02 April, 2015

Your Tax Dollars


Here's a sobering thought. If we were to actually pay for what the government provides, our taxes would be almost doubled.

The purpose of this article is not to address the issue of deficit spending or the government debt. I am also not addressing the level of government spending for those in need. As a distributist, I do not necessarily oppose such government assistance, although much of this should be handled at a more local level. What I wish to address instead is the level of government spending to support particular endeavors in our society.

Those on the political left have frequently pointed to the number of tax breaks and loopholes that corporations in the U.S. enjoy, but such arguments are not typically made in opposition to government spending, or even to deficit spending. They are typically raised as an accusation that corporations are not paying their "fair share" of the tax burden, and frequently as an argument that even more spending (which would still be deficit spending) should be approved. What I would like to address here is the way that government spending hides real costs from the average citizen.

What costs are hidden? We have been told for years that our capitalistic engine had yielded prosperity for the world in general and our society in particular. We enjoy an abundance of low cost goods. Not just technological gadgets, but basics supplies like clothes, materials to build housing and furniture, and food. In reality, our government subsidizes these things to make us think that they cost less than they really do. The full cost of these things is hidden from us by the government, which pays a significant portion of the cost in a manner that is unseen to us.

Consider the occasions when the farm bill is up for renewal. News reports make it clear that, without those subsidies, prices for food will drastically increase. Some will even double. The farm bill subsidizes the very industrialized agriculture that we are told has resulted in an abundance of inexpensive food. The same capitalists who exalt our industrialized agricultural system criticize the local organic farm movement as being unsustainable and too expensive. As I have asked before, how is it more expensive to raise food without patented genetically modified seed, expensive chemical fertilizers and pesticides, large combine farm equipment, large storage units, and long distance shipping? All of these things, utilized by industrialized agriculture, add costs to production, and yet produce grown locally without those things, using a small tractor and just trucked across town to the local market, costs more. At least it appears to.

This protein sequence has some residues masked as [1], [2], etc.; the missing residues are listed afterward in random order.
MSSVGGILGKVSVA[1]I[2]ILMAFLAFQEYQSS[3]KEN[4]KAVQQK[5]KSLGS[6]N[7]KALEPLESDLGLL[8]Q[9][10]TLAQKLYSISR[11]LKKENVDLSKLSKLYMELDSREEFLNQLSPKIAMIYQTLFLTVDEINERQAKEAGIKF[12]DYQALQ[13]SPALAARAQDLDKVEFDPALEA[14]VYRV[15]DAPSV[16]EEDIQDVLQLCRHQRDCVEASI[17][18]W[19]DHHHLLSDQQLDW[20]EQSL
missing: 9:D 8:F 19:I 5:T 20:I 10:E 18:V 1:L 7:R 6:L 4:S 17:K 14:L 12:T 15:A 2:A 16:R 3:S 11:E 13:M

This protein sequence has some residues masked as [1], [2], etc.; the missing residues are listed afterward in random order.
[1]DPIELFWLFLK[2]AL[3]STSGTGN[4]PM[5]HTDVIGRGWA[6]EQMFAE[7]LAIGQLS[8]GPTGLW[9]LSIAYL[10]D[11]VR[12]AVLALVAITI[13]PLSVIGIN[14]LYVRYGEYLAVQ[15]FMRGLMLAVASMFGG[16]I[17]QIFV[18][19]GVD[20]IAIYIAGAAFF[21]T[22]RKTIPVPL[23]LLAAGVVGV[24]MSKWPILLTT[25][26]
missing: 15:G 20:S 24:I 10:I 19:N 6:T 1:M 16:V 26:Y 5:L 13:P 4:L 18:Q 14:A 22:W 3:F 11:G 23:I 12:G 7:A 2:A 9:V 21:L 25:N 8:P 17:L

The reality is that it doesn't cost more, as the alarmed news reports reveal to us when the Farm Bill is up for renewal. The reality is that we are actually paying much higher costs that we think we are. There is the cost at the grocery store, and the money we pay in taxes to subsidize the large producers. The reality is that the small farmer pays to subsidize his competition - the corporate owned industrialized farm.

Our government is in the business of making us think things are better, easier, and less expensive than they really are. It borrows huge amounts of money so we won't see - we won't experience - how much we've come to expect from it really costs. It uses this money to subsidize certain business interests to hide the fact that what they produce really costs more than is revealed to us. This goes far beyond the Farm Bill and agricultural products. Your tax dollars are being used to trick you and make you complacent.

1 comment:

  1. Indeed, and yet complaints about taxation are so frequently heard, often with the assertion that Americans are the most taxed people on earth. Clearly, we are not.

    A person can slice this a variety of ways, but we're so used to government services of all types, we hardly give it any thought at all.

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